Wednesday, February 29, 2012

Grown in the USA

The sun felt nice as we waited outside in the brisk air, unsure of whether or not we would be able to enter the factory.  The first day of Team Mexico’s border immersion retreat brought us to the cities of Douglas, AZ and Agua Prieta, Sonora, Mexico to visit a church and a “maquiladora” (or factory).  We waited in the sun for about half an hour when we finally traded our IDs for a visitor’s badge and a hair net and then headed inside where a short middle-aged man greeted us once we made it through the doors.

Visitor Badge #14
Team Mexico w/ hairnets

Before this trip, I had only seen assembly lines on TV and had pictures of “I Love Lucy” in my head; the scene where Lucy and Ethel end up eating as much chocolate as they are wrapping.  Unsurprisingly, the scene was much less comic when the workers are potentially faced with the real threat of job loss --for factory relocation or personal injury-- and poor pay.  

Wednesday, February 22, 2012

Ash Wednesday - A Lengthy Journey

There are 70 of them.  Some have been here before; for others, it is the first time, but that fact doesn’t matter much here.  Not really anyway.  The noise from the shackles is loud, clinking and clanging with every movement.  The air is warm from all the bodies, even though the ceiling is 3 stories tall.  There are six black microphones and six grey suits standing near the front of the room.  For the moment they are quiet.  The only noise is the sound of shackles and fear.  A black robe enters the room and we all rise…
Lent is upon us.  In fact, today is Ash Wednesday:  a day where we are reminded of the shortness of human life and God’s condemnation of sin.   But it is also a day to be reminded about the promise of God’s renewal.  The literal lack of baptismal water is replaced by ash and dust which marks us as God’s children; children who receive forgiveness and grace for their sins. 

Perhaps it is simply because it I just returned from a retreat on immigration at the Arizona border, but the journey of Lent seems to contain striking similarities to the journey of a migrant.  They are wandering in the sand, facing death, finding indignity when they are captured, and then punishment.  During this process, they admit their sinful natures to us in the courtroom, “Culpable”, and we accept it and punish them.  We lack in God’s forgiveness.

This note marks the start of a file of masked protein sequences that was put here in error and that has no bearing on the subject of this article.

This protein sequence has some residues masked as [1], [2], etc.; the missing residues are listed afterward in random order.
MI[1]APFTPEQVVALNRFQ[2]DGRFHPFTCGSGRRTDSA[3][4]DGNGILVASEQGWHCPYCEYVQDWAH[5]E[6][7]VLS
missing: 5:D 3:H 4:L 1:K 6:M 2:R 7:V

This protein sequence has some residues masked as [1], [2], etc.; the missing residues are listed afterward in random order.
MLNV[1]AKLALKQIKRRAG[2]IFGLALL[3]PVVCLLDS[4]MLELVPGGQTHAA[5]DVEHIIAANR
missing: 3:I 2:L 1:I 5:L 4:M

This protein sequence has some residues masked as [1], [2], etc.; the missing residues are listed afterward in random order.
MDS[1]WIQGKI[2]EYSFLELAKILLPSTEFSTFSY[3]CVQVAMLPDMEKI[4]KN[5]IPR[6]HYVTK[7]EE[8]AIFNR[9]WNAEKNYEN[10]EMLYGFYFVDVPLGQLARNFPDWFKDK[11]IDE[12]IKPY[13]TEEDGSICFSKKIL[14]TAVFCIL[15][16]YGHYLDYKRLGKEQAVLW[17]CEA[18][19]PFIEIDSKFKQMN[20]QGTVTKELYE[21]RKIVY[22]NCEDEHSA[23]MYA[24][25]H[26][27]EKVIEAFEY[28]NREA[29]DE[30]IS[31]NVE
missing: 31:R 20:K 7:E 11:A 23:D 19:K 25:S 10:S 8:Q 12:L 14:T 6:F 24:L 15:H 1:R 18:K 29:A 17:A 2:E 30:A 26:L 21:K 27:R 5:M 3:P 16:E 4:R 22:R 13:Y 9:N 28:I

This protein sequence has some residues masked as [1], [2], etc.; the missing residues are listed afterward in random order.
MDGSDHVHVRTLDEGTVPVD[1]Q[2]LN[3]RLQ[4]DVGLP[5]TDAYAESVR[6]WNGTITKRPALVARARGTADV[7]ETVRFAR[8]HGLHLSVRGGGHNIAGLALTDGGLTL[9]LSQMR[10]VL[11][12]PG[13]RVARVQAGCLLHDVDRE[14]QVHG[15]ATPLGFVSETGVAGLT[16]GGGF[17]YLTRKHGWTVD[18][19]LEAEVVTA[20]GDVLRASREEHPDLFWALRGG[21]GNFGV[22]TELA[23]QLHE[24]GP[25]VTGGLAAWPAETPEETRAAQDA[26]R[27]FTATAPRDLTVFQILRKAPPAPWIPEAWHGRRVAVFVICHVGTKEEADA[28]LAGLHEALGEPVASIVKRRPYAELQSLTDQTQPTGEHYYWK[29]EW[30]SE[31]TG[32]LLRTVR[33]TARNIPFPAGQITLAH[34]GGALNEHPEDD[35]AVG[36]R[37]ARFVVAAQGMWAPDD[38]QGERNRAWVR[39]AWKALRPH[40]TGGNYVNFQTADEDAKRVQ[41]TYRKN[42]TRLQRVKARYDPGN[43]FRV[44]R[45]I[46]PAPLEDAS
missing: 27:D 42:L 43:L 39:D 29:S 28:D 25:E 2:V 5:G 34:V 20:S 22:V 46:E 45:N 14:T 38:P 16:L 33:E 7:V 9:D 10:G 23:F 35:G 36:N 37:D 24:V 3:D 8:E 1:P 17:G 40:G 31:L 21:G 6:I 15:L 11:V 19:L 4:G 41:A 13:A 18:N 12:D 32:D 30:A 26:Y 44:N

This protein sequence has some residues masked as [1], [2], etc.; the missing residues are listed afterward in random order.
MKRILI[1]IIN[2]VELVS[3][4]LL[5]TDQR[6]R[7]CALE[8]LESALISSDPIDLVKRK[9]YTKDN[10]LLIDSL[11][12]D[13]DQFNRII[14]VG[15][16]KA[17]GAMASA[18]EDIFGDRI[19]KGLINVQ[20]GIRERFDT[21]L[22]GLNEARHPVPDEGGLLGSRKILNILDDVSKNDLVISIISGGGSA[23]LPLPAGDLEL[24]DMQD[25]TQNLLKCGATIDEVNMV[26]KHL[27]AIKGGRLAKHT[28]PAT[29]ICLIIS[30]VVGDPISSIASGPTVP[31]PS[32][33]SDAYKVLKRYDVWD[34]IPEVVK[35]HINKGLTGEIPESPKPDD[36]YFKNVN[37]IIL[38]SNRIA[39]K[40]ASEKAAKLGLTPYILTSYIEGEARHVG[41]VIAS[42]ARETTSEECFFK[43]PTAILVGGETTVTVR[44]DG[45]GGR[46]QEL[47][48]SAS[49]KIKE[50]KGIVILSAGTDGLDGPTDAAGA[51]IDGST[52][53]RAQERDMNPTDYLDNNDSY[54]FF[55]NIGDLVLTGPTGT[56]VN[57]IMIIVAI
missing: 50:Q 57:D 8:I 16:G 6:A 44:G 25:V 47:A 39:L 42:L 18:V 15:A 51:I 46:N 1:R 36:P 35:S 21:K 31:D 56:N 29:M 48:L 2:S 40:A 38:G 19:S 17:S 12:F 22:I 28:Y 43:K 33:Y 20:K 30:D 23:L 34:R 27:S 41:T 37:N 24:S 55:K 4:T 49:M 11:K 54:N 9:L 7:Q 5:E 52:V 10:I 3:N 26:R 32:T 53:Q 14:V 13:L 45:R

“Remember you are dust, and to dust you shall return.”  Today is Ash Wednesday, and as part of my commitment to the stories I heard in Arizona and as part of my own Lenten journey, I will be writing one story centering on immigration for each week of Lent.  The stories I heard touched my heart and have led me to believe that the inhumane policies we have been enforcing at our border are sinful.  

A section of the wall near Douglas, AZ

Worse than lacking in God’s forgiveness, we do not acknowledge our own sins against migrants.  We do not care why the migrant is guilty, or why they faced death to come to our doorstep.  We build walls to force them into walking through the desert, we shame them by shackling them together and parading them through a courtroom, and we hate them for seeking our money for their families.   We continue to implement programs that cost millions and are not effective.

"We confess that we are captive to sin and cannot free ourselves. We have sinned against you in thought, word, and deed, by what we have done and by what we have left undone. We have not loved you with our whole heart; we have not loved our neighbors as ourselves."

This is confession is often done publicly during church to remind us of our failings.  But following it, the most miraculous thing happens...  We are forgiven.  God forgives and renews, opening the way for us to change.  We are given the opportunity to make things right, to work together to lean towards love.  God doesn’t ask us to confess so he can punish us, but to give us the chance to try again.  Perhaps we too as Americans can be given a second chance to act with love toward our neighbors.

I don’t ask you to agree with me.  I just ask that you listen to the stories and be open to hearing the cry of another human being.  And so, I’ll begin this week, with the dustiness found in the desert…

Monday, February 20, 2012

Back in Mexico

Well, I made it back home to Mexico!

I have about 1,000 stories to tell all of you from my week at the border in Arizona.  My hope is that during the upcoming season of Lent that I will be able to share with you what I have witnessed this past week.  I will try to share a new story each week, hopefully starting Ash Wednesday. 

Since Lent is a time for reflection, I hope that you will all take a moment to stop and think about the world around you.  Instead of giving something up this year, perhaps you might consider pushing yourself to learn about an issue you care about.

For me, this year will be about immigration and the way we form community with our neighbors.

Friday, February 10, 2012

Next Week

So I finally got out my newsletter!  If you didn't receive it, feel free to send me an email at and I will add you to my list. 

I'm going to be heading to the Arizona border this coming week to renew my visa for another 6 months and during the time that I am there, I will be learning about issues concerning immigration as well as some of the laws that the United States and Arizona have regarding entry to the US. 

Team Mexico leaves at 5am (gross) on Sunday and will be gone for about a week.  When we return, we go right from the airport to Tepozlan to celebrate carnival with a family who lives there.  It is going to be super exciting, but probably super exhausting.  I'll let you all know how it goes when I return.  Keep our safe travel in your prayers.  :)

Blessings for your day!!!